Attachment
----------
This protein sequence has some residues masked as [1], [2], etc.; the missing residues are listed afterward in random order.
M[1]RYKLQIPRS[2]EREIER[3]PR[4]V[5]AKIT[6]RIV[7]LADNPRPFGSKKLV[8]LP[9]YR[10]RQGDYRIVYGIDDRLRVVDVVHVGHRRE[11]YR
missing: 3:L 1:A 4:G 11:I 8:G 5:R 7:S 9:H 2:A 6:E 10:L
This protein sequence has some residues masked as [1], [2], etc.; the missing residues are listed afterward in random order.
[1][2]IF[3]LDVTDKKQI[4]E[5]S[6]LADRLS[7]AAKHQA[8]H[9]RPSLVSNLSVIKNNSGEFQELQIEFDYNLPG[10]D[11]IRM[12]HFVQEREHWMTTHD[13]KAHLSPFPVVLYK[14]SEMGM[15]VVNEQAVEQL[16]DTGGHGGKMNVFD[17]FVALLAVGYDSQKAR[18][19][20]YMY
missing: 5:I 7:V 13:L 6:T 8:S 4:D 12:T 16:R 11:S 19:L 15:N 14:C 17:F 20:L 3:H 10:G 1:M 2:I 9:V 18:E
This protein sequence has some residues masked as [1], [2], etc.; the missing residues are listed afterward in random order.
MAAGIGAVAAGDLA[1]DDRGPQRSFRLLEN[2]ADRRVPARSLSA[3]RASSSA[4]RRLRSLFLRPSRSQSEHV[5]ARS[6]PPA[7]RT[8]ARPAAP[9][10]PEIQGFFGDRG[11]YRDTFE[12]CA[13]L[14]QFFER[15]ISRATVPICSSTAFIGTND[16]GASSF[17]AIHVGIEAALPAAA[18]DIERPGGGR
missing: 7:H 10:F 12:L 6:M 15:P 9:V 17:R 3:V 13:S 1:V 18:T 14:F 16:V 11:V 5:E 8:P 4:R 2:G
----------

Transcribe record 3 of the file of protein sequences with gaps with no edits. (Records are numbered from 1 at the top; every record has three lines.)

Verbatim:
This protein sequence has some residues masked as [1], [2], etc.; the missing residues are listed afterward in random order.
MAAGIGAVAAGDLA[1]DDRGPQRSFRLLEN[2]ADRRVPARSLSA[3]RASSSA[4]RRLRSLFLRPSRSQSEHV[5]ARS[6]PPA[7]RT[8]ARPAAP[9][10]PEIQGFFGDRG[11]YRDTFE[12]CA[13]L[14]QFFER[15]ISRATVPICSSTAFIGTND[16]GASSF[17]AIHVGIEAALPAAA[18]DIERPGGGR
missing: 7:H 10:F 12:L 6:M 15:P 9:V 17:R 3:V 13:S 1:V 18:T 14:F 16:V 11:V 5:E 8:P 4:R 2:G